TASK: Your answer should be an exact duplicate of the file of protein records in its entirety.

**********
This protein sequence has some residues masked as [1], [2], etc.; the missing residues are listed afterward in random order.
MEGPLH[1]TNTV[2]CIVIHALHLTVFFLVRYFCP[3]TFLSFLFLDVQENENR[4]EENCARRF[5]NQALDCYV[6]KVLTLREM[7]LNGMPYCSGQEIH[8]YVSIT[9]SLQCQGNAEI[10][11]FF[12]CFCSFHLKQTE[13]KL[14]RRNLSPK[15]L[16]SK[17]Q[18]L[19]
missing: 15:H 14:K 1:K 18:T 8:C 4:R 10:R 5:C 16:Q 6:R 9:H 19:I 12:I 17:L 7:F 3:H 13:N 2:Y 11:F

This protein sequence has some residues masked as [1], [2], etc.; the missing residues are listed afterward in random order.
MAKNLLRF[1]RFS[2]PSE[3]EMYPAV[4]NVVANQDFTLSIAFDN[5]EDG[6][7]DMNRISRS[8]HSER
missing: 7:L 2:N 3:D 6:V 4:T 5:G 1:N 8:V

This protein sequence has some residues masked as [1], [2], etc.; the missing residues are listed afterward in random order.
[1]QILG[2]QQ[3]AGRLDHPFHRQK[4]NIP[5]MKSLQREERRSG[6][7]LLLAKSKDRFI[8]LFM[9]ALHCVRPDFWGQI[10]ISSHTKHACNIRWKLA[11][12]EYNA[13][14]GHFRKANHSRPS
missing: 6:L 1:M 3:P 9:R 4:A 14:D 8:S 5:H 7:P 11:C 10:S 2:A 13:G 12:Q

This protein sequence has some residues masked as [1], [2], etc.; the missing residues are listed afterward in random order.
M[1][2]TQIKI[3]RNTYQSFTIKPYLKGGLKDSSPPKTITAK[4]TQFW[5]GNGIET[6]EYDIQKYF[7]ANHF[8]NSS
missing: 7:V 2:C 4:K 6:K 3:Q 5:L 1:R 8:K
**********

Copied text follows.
This protein sequence has some residues masked as [1], [2], etc.; the missing residues are listed afterward in random order.
MEGPLH[1]TNTV[2]CIVIHALHLTVFFLVRYFCP[3]TFLSFLFLDVQENENR[4]EENCARRF[5]NQALDCYV[6]KVLTLREM[7]LNGMPYCSGQEIH[8]YVSIT[9]SLQCQGNAEI[10][11]FF[12]CFCSFHLKQTE[13]KL[14]RRNLSPK[15]L[16]SK[17]Q[18]L[19]
missing: 15:H 14:K 1:K 18:T 8:C 4:R 10:R 5:C 16:Q 6:R 9:H 19:I 12:I 17:L 7:F 3:H 13:N 2:Y 11:F

This protein sequence has some residues masked as [1], [2], etc.; the missing residues are listed afterward in random order.
MAKNLLRF[1]RFS[2]PSE[3]EMYPAV[4]NVVANQDFTLSIAFDN[5]EDG[6][7]DMNRISRS[8]HSER
missing: 7:L 2:N 3:D 6:V 4:T 5:G 1:N 8:V

This protein sequence has some residues masked as [1], [2], etc.; the missing residues are listed afterward in random order.
[1]QILG[2]QQ[3]AGRLDHPFHRQK[4]NIP[5]MKSLQREERRSG[6][7]LLLAKSKDRFI[8]LFM[9]ALHCVRPDFWGQI[10]ISSHTKHACNIRWKLA[11][12]EYNA[13][14]GHFRKANHSRPS
missing: 6:L 1:M 3:P 9:R 4:A 14:D 8:S 5:H 7:P 11:C 10:S 2:A 13:G 12:Q

This protein sequence has some residues masked as [1], [2], etc.; the missing residues are listed afterward in random order.
M[1][2]TQIKI[3]RNTYQSFTIKPYLKGGLKDSSPPKTITAK[4]TQFW[5]GNGIET[6]EYDIQKYF[7]ANHF[8]NSS
missing: 7:V 2:C 4:K 6:K 3:Q 5:L 1:R 8:K